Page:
EsoErik

Monday, October 22, 2012

 

Remaking Windows Terminal Blocky Font With Most Codepage 437 Characters in TrueType for Native OS X Applications

I've previously written about using the Windows shell font on Linux and in X11 on OS X.  However, this method was only a stopgap for OS X - the native API (Cocoa) does not support bitmap fonts.  My favorite editor, Slickedit, switched to Qt compiled in Quartz mode and no longer presents its interface through X11.  A native interface is nice for many reasons, although it forces me to finally let go of my beloved vgaoem.fon.

All the monospace TrueType fonts I have been able to find are offensively awful and I reject the implicit suggestion from Apple that I should use them.

Extreme measures were in order.  So, on my trusty Gentoo workstation, I fired up Fontforge, and created a new, empty font.

This all gets a little involved.  I set the EM size to 1200 as I will be working with the 8x12 version of Bitstream Terminal (the font contained in vgaoem.fon).  This produces a convenient 100-1 TrueType spacial unit to bitmap font pixel mapping.  Then, I imported the BDF conversion of vgaoem.fon with the "as background" box checked.  I had to add 50 to the default ascent size and subtract 50 from the descent size at this point in the Element->Font Info dialog and then transform all glyphs by y+50 with the box for transform everything checked.  Furthermore, still with all glyphs selected, I set the right extent to 800 (8x12, remember?).  Next, I selected all glyphs and executed the autotrace command with various arguments until it produced outlines that were completely correct in a small number of cases.  The majority required laborious manual editing.  The following screenshot was taken about halfway through the process of fixing/creating outlines.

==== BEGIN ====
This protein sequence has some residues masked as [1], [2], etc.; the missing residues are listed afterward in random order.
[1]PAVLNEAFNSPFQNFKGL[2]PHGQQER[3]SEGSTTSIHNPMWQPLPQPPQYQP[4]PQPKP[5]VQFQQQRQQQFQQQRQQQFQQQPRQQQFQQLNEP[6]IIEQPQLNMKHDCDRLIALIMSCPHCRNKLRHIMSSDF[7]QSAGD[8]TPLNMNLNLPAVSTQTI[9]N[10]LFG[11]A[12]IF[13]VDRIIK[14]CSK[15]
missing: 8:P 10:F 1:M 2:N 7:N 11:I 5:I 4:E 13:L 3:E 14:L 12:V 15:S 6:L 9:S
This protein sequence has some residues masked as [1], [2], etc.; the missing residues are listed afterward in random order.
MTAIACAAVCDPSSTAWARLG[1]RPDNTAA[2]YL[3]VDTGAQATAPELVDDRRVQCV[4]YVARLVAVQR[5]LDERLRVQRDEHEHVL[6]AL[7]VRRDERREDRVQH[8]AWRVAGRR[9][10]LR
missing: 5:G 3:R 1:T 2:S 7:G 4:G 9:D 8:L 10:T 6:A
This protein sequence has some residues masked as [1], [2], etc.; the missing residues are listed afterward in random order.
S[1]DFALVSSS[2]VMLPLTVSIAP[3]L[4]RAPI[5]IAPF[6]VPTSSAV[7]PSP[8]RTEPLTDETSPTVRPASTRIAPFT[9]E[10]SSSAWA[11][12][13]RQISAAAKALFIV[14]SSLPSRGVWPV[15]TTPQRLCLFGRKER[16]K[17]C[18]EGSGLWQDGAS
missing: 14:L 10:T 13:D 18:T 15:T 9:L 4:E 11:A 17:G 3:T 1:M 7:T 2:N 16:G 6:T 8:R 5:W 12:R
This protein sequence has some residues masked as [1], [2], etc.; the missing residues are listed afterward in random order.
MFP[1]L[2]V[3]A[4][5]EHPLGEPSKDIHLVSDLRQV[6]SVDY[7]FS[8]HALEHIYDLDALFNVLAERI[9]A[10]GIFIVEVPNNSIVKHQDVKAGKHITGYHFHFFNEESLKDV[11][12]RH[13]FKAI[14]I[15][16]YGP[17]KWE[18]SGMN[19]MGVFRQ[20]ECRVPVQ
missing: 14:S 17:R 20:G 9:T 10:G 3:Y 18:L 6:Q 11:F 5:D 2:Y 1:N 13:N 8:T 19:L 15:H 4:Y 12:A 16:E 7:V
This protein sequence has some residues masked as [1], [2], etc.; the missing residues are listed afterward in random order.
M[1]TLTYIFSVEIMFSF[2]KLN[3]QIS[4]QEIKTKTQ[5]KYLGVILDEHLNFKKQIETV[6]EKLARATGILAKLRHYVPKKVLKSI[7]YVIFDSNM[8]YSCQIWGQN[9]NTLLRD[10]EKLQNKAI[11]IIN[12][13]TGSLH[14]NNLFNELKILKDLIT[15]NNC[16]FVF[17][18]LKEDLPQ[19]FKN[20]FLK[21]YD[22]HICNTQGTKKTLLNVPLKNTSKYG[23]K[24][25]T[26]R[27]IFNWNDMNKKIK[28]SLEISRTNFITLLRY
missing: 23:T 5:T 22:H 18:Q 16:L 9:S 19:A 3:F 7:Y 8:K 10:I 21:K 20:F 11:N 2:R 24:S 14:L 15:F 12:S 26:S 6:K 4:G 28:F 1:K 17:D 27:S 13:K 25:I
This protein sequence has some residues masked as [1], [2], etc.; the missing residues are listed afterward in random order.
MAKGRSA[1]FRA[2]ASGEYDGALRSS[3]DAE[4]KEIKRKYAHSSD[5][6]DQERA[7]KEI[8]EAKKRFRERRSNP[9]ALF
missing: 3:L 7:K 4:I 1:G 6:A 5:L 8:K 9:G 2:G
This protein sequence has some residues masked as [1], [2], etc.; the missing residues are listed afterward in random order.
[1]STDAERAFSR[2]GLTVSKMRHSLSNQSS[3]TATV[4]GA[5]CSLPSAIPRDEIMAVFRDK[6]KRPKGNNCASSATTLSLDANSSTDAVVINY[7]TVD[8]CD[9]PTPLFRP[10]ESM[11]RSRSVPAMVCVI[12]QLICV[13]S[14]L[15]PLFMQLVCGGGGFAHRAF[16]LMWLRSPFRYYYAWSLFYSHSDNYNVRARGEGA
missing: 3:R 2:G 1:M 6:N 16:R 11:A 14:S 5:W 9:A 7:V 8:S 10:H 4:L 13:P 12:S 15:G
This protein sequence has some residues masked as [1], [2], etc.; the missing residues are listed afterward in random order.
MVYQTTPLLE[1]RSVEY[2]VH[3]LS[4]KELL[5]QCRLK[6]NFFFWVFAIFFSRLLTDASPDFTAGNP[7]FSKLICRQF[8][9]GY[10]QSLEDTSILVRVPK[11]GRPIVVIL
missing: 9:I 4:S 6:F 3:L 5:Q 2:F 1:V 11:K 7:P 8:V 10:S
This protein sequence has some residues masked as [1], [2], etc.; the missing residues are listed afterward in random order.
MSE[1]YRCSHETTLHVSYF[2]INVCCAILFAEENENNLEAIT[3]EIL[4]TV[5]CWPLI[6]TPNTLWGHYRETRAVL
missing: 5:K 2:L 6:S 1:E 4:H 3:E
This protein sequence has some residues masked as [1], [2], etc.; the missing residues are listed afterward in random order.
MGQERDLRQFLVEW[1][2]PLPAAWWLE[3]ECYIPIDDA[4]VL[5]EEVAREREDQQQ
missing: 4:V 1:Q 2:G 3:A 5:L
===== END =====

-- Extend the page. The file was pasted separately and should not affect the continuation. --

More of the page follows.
After this, I imported codepage 437 to unicode table conveniently available from unicode.org and forced the encoding to it.  After setting a few font properties so that the font will be recognized as monospace, I generated a TTF and imported it into my font library on OS X.  And, as you can see, all went according to plan.
Sweet justice.  Thank the deity, I can finally upgrade Slickedit and close those twenty thousand XTerms in favor of terminal.app.  In case you would like to try it, dear reader, here is the TTF file (in the Google Docs interface, go to File->Download to get the TTF).  FYI, it should be used in 12-point with antialiasing turned off.

Update: I noticed the vertical line spacing was too large.  I edited some arcane fields in the font's TrueType header to fix this.  Here is the updated version.  The following screenshot shows a subtraction between screenshots on OS X and Windows of the same text - the text is now rendered identically.
Note: to disable antialiasing of this font in XCode 4.5 on 10.8, execute
defaults -currentHost write -globalDomain AppleFontSmoothing -int 0
in the terminal.

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